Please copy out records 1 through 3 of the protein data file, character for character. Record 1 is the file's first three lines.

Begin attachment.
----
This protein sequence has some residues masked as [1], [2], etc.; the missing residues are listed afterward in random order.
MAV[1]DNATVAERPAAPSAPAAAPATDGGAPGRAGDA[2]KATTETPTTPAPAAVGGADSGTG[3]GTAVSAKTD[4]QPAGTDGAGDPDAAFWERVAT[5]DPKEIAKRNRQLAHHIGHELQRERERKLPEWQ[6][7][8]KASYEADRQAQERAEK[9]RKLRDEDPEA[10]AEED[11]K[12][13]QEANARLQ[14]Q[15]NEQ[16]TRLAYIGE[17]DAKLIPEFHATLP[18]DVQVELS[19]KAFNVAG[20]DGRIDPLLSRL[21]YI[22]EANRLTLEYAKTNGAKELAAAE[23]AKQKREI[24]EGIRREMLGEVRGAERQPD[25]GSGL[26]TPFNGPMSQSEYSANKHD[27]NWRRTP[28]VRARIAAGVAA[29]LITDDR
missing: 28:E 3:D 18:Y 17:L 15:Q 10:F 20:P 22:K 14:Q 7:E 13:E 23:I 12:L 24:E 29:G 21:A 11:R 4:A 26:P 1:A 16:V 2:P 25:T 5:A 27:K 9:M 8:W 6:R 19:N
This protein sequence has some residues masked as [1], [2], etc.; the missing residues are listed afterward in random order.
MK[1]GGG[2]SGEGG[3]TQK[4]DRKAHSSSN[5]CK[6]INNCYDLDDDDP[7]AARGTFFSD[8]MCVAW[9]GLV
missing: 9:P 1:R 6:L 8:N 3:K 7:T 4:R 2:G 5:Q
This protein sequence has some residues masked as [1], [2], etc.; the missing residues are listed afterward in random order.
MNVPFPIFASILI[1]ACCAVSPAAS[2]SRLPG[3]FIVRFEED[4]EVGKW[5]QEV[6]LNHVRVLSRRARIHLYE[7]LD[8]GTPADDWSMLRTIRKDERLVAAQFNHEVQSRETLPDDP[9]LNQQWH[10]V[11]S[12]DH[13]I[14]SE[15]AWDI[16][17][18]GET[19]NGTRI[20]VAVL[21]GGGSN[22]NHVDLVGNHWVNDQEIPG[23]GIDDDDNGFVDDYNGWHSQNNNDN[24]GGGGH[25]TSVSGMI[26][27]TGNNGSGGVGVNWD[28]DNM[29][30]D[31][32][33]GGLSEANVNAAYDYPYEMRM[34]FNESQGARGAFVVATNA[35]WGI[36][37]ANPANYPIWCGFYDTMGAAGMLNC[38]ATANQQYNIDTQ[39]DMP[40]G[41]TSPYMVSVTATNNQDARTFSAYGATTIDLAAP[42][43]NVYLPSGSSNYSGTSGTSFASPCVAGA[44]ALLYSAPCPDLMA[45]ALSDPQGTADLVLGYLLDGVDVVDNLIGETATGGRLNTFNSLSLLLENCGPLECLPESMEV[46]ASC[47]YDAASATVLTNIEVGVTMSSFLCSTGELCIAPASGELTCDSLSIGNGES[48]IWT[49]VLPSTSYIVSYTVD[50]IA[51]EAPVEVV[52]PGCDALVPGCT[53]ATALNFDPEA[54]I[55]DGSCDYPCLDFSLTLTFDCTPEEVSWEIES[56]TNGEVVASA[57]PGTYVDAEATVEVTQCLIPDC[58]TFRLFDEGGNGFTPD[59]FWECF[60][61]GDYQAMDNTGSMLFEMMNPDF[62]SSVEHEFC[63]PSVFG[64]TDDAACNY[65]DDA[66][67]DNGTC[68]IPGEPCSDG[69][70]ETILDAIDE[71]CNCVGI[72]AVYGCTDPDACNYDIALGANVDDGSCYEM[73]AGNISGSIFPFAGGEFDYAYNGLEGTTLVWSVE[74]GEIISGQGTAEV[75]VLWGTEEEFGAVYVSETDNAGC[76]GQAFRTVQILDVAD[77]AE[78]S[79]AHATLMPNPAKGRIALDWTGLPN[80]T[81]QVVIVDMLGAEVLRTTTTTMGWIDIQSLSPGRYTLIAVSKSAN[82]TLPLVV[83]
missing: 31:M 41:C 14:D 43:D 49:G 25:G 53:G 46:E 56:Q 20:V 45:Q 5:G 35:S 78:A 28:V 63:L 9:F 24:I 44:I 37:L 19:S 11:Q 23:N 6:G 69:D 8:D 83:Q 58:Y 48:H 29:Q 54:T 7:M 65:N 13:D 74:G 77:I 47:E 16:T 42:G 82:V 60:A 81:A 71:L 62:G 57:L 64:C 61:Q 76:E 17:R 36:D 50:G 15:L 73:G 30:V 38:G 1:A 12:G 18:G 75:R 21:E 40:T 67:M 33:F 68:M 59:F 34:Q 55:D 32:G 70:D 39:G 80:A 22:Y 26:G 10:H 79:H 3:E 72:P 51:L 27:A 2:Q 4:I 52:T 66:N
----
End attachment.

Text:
This protein sequence has some residues masked as [1], [2], etc.; the missing residues are listed afterward in random order.
MAV[1]DNATVAERPAAPSAPAAAPATDGGAPGRAGDA[2]KATTETPTTPAPAAVGGADSGTG[3]GTAVSAKTD[4]QPAGTDGAGDPDAAFWERVAT[5]DPKEIAKRNRQLAHHIGHELQRERERKLPEWQ[6][7][8]KASYEADRQAQERAEK[9]RKLRDEDPEA[10]AEED[11]K[12][13]QEANARLQ[14]Q[15]NEQ[16]TRLAYIGE[17]DAKLIPEFHATLP[18]DVQVELS[19]KAFNVAG[20]DGRIDPLLSRL[21]YI[22]EANRLTLEYAKTNGAKELAAAE[23]AKQKREI[24]EGIRREMLGEVRGAERQPD[25]GSGL[26]TPFNGPMSQSEYSANKHD[27]NWRRTP[28]VRARIAAGVAA[29]LITDDR
missing: 28:E 3:D 18:Y 17:L 15:Q 10:F 20:P 22:K 14:Q 7:E 13:E 23:I 12:L 24:E 29:G 21:A 11:R 4:A 26:P 1:A 16:V 2:P 25:T 5:A 27:K 9:M 8:W 6:R 19:N
This protein sequence has some residues masked as [1], [2], etc.; the missing residues are listed afterward in random order.
MK[1]GGG[2]SGEGG[3]TQK[4]DRKAHSSSN[5]CK[6]INNCYDLDDDDP[7]AARGTFFSD[8]MCVAW[9]GLV
missing: 9:P 1:R 6:L 8:N 3:K 7:T 4:R 2:G 5:Q
This protein sequence has some residues masked as [1], [2], etc.; the missing residues are listed afterward in random order.
MNVPFPIFASILI[1]ACCAVSPAAS[2]SRLPG[3]FIVRFEED[4]EVGKW[5]QEV[6]LNHVRVLSRRARIHLYE[7]LD[8]GTPADDWSMLRTIRKDERLVAAQFNHEVQSRETLPDDP[9]LNQQWH[10]V[11]S[12]DH[13]I[14]SE[15]AWDI[16][17][18]GET[19]NGTRI[20]VAVL[21]GGGSN[22]NHVDLVGNHWVNDQEIPG[23]GIDDDDNGFVDDYNGWHSQNNNDN[24]GGGGH[25]TSVSGMI[26][27]TGNNGSGGVGVNWD[28]DNM[29][30]D[31][32][33]GGLSEANVNAAYDYPYEMRM[34]FNESQGARGAFVVATNA[35]WGI[36][37]ANPANYPIWCGFYDTMGAAGMLNC[38]ATANQQYNIDTQ[39]DMP[40]G[41]TSPYMVSVTATNNQDARTFSAYGATTIDLAAP[42][43]NVYLPSGSSNYSGTSGTSFASPCVAGA[44]ALLYSAPCPDLMA[45]ALSDPQGTADLVLGYLLDGVDVVDNLIGETATGGRLNTFNSLSLLLENCGPLECLPESMEV[46]ASC[47]YDAASATVLTNIEVGVTMSSFLCSTGELCIAPASGELTCDSLSIGNGES[48]IWT[49]VLPSTSYIVSYTVD[50]IA[51]EAPVEVV[52]PGCDALVPGCT[53]ATALNFDPEA[54]I[55]DGSCDYPCLDFSLTLTFDCTPEEVSWEIES[56]TNGEVVASA[57]PGTYVDAEATVEVTQCLIPDC[58]TFRLFDEGGNGFTPD[59]FWECF[60][61]GDYQAMDNTGSMLFEMMNPDF[62]SSVEHEFC[63]PSVFG[64]TDDAACNY[65]DDA[66][67]DNGTC[68]IPGEPCSDG[69][70]ETILDAIDE[71]CNCVGI[72]AVYGCTDPDACNYDIALGANVDDGSCYEM[73]AGNISGSIFPFAGGEFDYAYNGLEGTTLVWSVE[74]GEIISGQGTAEV[75]VLWGTEEEFGAVYVSETDNAGC[76]GQAFRTVQILDVAD[77]AE[78]S[79]AHATLMPNPAKGRIALDWTGLPN[80]T[81]QVVIVDMLGAEVLRTTTTTMGWIDIQSLSPGRYTLIAVSKSAN[82]TLPLVV[83]
missing: 31:M 41:C 14:D 43:D 49:G 25:G 53:G 46:E 56:Q 20:V 45:Q 5:G 35:S 78:A 28:V 63:L 9:F 24:I 44:I 37:L 19:S 11:Q 23:N 6:G 69:D 8:D 83:Q 58:Y 48:H 29:Q 54:T 7:M 65:N 13:D 74:G 77:I 47:E 16:T 42:G 82:V 60:A 81:A 71:L 62:G 57:L 64:C 61:Q 76:E 17:R 36:D 50:G 15:L 73:G 30:V 38:G 1:A 12:G 18:G 75:R 21:E 40:T 67:M 33:F 68:M 59:F 34:Q 55:D 32:G 70:D 39:G 80:A 22:Y 26:G 10:H 79:H 3:E 72:P 51:L 27:A 2:Q 4:I 52:T 66:N